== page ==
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Why Was Key Source on Bin Laden’s Courier Freed?

12:45 PM, May 13, 2011 • By THOMAS JOSCELYN
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Reuters has published its account of the hunt for Osama bin Laden. Like other versions of the story that have come out, this one says that the key information about the courier who unwittingly led authorities to bin Laden’s Abbottabad compound came from Hassan Ghul – an al Qaeda operative who was captured in Iraq.

Several key paragraphs of the story focus on the debate over the controversial interrogations of high value detainees, and whether those interrogations led to the intelligence that helped locate—and ultimately kill—bin Laden (emphasis added):

The debate is unlikely ever to be settled. But multiple U.S. intelligence officials told Reuters the real breakthrough that led to bin Laden came from a mysterious CIA detainee named Hassan Ghul. Ghul, who was not captured until 2004 at the earliest, was not subjected to waterboarding, the CIA's roughest and most controversial interrogation technique. It had already been phased out by the time he was captured. But two U.S. officials acknowledged he may well have been subjected to other coercive CIA tactics, possibly including stress positions, sleep deprivation and being slammed into a wall.

It was Ghul, the officials said, who after years of tantalizing hints from other detainees finally provided the information that prompted the CIA to focus intensely on finding Abu Ahmed al Kuwaiti, pseudonym for the courier who would lead them to bin Laden.

Much about Ghul remains obscure, including his nationality. Two U.S. officials told Reuters, however, that at some point the CIA turned him over to authorities in Pakistan. The officials said their understanding is that in 2007, Pakistani authorities released him from custody. The officials said the U.S. government now believes Ghul has once again become a frontline militant fighter.

While most of the coverage of this issue has focused on what techniques were or were not used to illicit information about bin Laden’s courier, there are other questions that should be asked.

Why was Hassan Ghul freed? Did U.S. authorities agree that he should be freed (doubtful), or did the Pakistanis unilaterally decide to free him?

Ghul not only provided key information regarding bin Laden’s courier, but also gave up information on other al Qaeda operatives. For instance, the leaked Joint Task Force Guantanamo (JTF-GTMO) threat assessment of Ahmed Ghulam Rabbani – a high-level al Qaeda operative who worked for Khalid Sheikh Mohammed and, along with his brother, ran guesthouses in Pakistan where many of the 9/11 hijackers stayed – refers to Ghul. The file lists Ghul as one of several high-level sources who identified Rabbani as a “member of al Qaeda.”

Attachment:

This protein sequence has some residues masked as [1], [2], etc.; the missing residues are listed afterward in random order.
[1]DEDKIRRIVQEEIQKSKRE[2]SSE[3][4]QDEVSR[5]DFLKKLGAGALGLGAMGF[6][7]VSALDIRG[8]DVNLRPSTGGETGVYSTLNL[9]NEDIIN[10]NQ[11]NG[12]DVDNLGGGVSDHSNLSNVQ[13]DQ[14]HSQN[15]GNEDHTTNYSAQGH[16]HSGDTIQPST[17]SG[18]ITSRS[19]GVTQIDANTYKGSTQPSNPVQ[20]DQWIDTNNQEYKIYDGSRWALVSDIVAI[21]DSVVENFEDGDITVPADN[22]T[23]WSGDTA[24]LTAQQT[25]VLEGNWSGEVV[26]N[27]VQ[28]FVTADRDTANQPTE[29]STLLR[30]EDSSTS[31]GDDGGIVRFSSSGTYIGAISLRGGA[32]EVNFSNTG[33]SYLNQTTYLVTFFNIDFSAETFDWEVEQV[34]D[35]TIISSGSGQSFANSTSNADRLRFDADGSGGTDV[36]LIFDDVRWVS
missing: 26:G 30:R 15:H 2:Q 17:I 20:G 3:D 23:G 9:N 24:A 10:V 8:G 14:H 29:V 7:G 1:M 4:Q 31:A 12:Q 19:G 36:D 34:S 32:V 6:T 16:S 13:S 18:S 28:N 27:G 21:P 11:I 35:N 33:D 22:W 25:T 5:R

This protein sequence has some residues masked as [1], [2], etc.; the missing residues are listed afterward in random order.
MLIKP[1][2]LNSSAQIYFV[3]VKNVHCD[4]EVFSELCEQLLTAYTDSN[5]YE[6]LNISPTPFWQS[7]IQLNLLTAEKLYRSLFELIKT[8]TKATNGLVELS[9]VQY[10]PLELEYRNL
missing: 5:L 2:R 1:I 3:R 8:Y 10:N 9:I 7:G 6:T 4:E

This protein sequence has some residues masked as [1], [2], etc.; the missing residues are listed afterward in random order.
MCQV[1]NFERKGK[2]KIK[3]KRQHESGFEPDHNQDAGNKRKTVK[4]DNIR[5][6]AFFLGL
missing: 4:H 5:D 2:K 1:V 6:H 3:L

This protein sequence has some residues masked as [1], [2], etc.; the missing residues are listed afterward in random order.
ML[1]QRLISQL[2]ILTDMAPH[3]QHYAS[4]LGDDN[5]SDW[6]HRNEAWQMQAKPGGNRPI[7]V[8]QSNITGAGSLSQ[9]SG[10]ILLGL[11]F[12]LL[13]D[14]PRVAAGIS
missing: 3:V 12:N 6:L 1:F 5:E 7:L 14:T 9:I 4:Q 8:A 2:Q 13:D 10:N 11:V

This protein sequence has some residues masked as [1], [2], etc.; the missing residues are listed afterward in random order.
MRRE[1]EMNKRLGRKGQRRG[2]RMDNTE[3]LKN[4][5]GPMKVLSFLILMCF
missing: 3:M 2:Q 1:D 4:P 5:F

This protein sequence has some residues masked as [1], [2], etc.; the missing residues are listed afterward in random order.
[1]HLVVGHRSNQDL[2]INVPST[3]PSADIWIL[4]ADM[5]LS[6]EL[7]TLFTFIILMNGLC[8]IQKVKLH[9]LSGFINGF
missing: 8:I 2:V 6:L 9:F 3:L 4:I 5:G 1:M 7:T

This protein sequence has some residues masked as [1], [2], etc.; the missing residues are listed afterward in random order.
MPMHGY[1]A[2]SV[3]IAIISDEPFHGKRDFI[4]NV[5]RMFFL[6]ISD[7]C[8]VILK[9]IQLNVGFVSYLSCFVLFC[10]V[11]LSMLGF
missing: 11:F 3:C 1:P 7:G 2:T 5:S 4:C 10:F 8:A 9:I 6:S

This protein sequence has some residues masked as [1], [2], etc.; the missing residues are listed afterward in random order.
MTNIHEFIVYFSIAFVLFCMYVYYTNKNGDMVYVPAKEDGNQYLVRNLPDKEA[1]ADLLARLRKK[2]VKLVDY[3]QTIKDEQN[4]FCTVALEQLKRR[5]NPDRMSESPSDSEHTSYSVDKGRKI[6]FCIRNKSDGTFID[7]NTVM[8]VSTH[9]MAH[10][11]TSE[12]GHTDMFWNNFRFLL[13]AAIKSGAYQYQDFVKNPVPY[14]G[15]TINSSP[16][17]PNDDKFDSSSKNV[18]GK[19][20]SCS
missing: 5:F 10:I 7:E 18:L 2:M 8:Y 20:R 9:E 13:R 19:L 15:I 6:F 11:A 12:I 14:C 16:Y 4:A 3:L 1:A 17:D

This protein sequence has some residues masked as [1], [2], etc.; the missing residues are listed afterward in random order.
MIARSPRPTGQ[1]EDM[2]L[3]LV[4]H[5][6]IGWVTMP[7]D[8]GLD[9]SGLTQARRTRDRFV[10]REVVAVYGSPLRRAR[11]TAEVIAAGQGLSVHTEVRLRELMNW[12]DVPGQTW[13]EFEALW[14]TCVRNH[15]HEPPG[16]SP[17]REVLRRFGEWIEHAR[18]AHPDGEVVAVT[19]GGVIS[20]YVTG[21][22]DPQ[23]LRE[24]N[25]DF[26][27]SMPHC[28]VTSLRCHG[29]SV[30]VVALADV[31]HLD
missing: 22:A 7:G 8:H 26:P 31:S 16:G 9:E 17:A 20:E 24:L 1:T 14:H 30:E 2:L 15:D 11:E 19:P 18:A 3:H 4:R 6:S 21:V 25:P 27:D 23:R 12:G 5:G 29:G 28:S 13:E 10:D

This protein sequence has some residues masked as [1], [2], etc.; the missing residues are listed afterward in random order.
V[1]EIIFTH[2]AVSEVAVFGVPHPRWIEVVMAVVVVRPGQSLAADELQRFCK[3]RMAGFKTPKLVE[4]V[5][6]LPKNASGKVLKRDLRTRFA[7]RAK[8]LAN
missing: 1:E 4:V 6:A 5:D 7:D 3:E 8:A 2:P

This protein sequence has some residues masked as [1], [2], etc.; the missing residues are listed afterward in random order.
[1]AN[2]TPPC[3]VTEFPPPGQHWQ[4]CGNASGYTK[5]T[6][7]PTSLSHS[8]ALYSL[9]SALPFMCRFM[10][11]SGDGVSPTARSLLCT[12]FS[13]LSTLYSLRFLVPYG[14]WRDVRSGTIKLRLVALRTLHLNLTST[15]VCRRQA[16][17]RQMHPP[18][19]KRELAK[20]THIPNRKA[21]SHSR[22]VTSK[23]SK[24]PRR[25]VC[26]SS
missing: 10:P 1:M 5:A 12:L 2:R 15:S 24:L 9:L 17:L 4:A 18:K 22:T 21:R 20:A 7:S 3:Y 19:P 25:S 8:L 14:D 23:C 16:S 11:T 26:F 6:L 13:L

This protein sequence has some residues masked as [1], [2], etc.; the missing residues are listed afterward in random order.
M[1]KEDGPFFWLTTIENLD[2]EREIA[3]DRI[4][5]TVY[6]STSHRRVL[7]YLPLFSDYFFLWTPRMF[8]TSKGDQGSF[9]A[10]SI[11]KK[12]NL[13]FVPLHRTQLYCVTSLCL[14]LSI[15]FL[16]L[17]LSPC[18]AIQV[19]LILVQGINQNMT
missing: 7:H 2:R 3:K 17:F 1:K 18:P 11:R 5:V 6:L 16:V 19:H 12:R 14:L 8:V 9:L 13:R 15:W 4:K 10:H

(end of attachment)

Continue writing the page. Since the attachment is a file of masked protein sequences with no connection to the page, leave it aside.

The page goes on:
The file for top al Qaeda operative Abu Zubaydah references Ghul as well. In Zubaydah’s file, however, it appears that Zubaydah gave up information on Ghul. The Zubaydah file reads: “In December 2000, [Zubaydah] departed Kandahar for Karachi, PK, and sent Hassan Ghul to Saudi Arabia in an attempt to raise money for [Zubaydah’s] plans to conduct attacks against Israel.”

Ghul was one of al Qaeda’s top terrorists deployed to Iraq, so it is not surprising that he had these types of connections within the al Qaeda network.

It is surprising that he was freed.      

Reuters goes on to note that information about the courier, Abu Ahmed al Kuwaiti, is contained in other leaked threat assessments prepared at Guantanamo. Two examples that I previously reported stand out.

Al Kuwaiti is mentioned, of example, in the file for the would-be twentieth hijacker Mohammed al Qahtani. He is also mentioned, albeit with a fictitious name, in the leaked file for Abu Faraj al Libi, who replaced Khalid Sheikh Mohammed (KSM) as al Qaeda’s external operations chief. According to an account in the New York Times, al Libi didn’t directly name al Kuwaiti but instead invented a name for him. It was al Libi’s desire to cover up the courier’s true identity, according to the Times, that made CIA officials even more suspicious of the courier.

KSM also reportedly discussed the courier, referring to him by his nom de guerre.

It seems that numerous detainees discussed the courier, in one way or another, that was ultimately Osama bin Laden’s demise. But only one of these detainees was freed: Hassan Ghul.

And the Pakistanis freed him. Why?

Thomas Joscelyn is a senior fellow at the Foundation for Defense of Democracies.

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